Many of the strongest familial relationships within Love Medicine do not align with traditional European ideals of family, which suggests that Native culture’s definition of a true family incorporates much more than strict blood ties. After the death of June’s mother, she is taken in by Marie and Nector. It isn’t long, however, before June develops a preference for Eli, Nector’s brother, and his more traditional lifestyle on the edge of the reservation. June asks to live with Eli, and he raises her “like his own daughter.” It does not matter to Eli that June is Marie’s niece—he sees a child in need and quickly rises to the responsibility, offering her both stability and love. Similarly, Lulu is the mother of eight sons, collectively known as the “Lamartine boys,” yet none of them are the biological sons of Henry Lamartine, Lulu’s third husband after whom several of the boys are named. Despite their many different fathers, Lulu’s sons grow “into a kind of pack,” as if they are “of one soul […] bound in total loyalty, not by oath but by the simple, unquestioning belongingness of part of one organism.” While the Lamartine boys do not align with more traditional notions of a nuclear family, their relationships are both close and meaningful. Not long after Lipsha is born, June goes back to her husband, Gordie, and Marie and Nector take in Lipsha and raise him as if he is their grandson. “Lipsha,” Marie says to him as a grown man, “you was always my favorite.” Marie and Lipsha are extremely close, and while Marie raises her own children plus several others, she always has a “soft spot” for Lipsha, even though he is not her biological son, or even her grandson. Her fondness for Lipsha suggests that, for the Anishinaabe, family ties need not be based on blood relationships—rather, they are rooted in love and a shared cultural connection.
The end of Love Medicine focuses on Lipsha as he comes to terms with the identity of his biological parents after June’s untimely death. As Lipsha sits playing poker with his biological father, Gerry, and his half-brother, King, Lipsha deals himself the winning hand. “I dealt myself a perfect family,” he says. “A royal flush.” Lipsha’s words reflect more than just his winning poker hand; they reflect how thankful he is for his family—not only his newly-discovered biological family, but his adoptive family as well. The interconnectedness of tribe and family means that Lipsha is part of a much larger family unit, which he fully embraces by the novel’s end.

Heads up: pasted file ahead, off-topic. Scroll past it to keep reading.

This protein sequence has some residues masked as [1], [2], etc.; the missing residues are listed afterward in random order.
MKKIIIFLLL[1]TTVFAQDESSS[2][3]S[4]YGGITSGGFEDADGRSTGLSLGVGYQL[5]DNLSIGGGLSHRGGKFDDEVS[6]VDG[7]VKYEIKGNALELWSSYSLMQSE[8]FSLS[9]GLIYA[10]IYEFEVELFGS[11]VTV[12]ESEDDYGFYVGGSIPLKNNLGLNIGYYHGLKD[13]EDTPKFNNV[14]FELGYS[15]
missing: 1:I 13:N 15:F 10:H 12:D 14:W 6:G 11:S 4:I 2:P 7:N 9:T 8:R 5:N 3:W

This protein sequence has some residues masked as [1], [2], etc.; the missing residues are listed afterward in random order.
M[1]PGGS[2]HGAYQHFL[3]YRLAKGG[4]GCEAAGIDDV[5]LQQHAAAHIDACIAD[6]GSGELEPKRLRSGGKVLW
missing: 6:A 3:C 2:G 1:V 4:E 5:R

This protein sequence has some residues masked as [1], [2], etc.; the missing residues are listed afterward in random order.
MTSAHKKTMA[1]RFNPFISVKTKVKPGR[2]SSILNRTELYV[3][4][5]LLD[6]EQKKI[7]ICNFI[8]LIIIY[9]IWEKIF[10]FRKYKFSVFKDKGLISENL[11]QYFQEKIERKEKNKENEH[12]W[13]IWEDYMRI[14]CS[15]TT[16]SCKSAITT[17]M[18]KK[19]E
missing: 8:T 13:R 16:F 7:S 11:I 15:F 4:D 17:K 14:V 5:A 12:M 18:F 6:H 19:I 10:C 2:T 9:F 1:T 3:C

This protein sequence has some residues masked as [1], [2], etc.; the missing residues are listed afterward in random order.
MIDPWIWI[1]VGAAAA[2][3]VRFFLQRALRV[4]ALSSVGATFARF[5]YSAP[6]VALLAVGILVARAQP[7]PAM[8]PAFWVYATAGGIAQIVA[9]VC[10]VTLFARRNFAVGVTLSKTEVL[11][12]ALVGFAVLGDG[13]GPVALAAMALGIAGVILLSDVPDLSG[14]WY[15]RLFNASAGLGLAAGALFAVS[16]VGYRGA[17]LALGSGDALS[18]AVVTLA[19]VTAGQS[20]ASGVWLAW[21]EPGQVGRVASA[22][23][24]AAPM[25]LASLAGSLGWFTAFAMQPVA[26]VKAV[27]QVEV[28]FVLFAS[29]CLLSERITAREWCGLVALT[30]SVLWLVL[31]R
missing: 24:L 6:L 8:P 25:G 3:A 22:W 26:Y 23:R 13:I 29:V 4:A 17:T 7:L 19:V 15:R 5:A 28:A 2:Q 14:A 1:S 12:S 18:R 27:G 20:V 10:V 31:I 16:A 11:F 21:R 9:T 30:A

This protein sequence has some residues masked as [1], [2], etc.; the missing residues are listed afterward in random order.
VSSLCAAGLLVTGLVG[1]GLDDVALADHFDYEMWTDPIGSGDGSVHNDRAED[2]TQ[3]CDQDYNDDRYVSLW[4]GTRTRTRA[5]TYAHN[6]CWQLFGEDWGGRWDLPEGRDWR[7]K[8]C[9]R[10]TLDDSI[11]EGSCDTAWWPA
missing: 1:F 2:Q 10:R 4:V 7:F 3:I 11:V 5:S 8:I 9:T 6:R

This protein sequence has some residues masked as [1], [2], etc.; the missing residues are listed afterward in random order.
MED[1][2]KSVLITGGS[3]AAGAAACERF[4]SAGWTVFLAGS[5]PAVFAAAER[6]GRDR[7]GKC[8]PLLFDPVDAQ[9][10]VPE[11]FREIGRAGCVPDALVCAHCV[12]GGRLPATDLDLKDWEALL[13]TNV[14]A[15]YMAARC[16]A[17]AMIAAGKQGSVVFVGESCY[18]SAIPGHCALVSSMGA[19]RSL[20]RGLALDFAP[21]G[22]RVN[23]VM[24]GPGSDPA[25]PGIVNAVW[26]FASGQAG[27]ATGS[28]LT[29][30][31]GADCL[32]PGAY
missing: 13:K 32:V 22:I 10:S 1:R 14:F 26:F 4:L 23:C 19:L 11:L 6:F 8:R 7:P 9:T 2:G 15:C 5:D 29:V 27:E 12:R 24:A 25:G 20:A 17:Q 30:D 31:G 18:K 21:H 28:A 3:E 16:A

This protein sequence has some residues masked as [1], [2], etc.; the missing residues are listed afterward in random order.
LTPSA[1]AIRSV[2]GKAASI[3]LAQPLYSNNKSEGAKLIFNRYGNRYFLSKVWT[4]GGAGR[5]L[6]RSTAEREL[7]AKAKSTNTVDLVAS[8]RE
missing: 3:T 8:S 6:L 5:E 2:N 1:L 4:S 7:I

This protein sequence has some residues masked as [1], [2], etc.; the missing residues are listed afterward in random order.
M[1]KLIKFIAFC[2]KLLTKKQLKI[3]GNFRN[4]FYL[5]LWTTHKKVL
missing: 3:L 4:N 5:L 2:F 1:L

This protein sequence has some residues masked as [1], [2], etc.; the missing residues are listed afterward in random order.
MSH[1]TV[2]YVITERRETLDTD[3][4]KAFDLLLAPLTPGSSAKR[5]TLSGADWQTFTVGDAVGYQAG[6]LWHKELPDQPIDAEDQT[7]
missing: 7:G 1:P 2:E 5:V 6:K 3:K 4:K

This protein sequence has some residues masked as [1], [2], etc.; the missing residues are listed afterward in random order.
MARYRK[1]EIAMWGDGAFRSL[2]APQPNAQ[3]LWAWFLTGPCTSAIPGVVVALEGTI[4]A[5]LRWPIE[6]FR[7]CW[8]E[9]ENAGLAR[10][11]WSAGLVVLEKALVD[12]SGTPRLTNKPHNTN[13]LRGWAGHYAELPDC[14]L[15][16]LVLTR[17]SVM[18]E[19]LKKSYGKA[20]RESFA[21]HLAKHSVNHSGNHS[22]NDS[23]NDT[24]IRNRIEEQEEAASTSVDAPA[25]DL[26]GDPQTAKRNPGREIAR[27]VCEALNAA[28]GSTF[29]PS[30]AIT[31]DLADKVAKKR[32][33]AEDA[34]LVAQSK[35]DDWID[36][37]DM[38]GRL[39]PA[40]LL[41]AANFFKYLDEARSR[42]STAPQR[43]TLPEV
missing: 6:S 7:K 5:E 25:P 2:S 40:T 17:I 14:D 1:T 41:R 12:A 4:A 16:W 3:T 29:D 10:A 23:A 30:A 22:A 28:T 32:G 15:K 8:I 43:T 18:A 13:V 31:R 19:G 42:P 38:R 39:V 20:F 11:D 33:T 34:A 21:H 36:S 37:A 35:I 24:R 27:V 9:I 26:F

Tribal Connection and Family Ties ThemeTracker
Tribal Connection and Family Ties Quotes in Love Medicine
Far from home, living in a white woman’s basement, that letter made me feel buried, too. I opened the envelope and read the words. I was sitting at my linoleum table with my textbook spread out to the section on “Patient Abuse.” There were two ways you could think of that title. One was obvious to a nursing student, and the other was obvious to a Kashpaw. Between my mother and myself the abuse was slow and tedious, requiring long periods of dormancy, living in the blood like hepatitis. When it broke out it was almost a relief.
Lulu’s boys had grown into a kind of pack. They always hung together. When a shot went true, their gangling legs, encased alike in faded denim, shifted as if a ripple went through them collectively. They moved in dance steps too intricate for the noninitiated eye to imitate or understand. Clearly they were of one soul. Handsome, rangy, wildly various, they were bound in total loyalty, not by oath but by the simple, unquestioning belongingness of part of one organism.
One night Henry was off somewhere. I took myself a hammer. I went out to that car and 1 did a number on its underside. Whacked it up. Bent the tail pipe double. Ripped the muffler loose. By the time 1 was done with the car it looked worse than any typical Indian car that has been driven all its life on reservation roads, which they always say are like government promises—full of holes. It just about hurt me. I’ll tell you that! I threw dirt in the carburetor and I ripped all the electric tape off the seats. I made it look just as beat-up as I could. Then I sat back and waited for Henry to find it.
I still had Grandma’s hankie in my pocket. The sun flared. I’d heard that this river was the last of an ancient ocean, miles deep, that once had covered the Dakotas and solved all our problems. It was easy to still imagine us beneath them vast unreasonable waves, but the truth is we live on dry land. I got inside. The morning was clear. A good road led on. So there was nothing to do but cross the water and bring her home.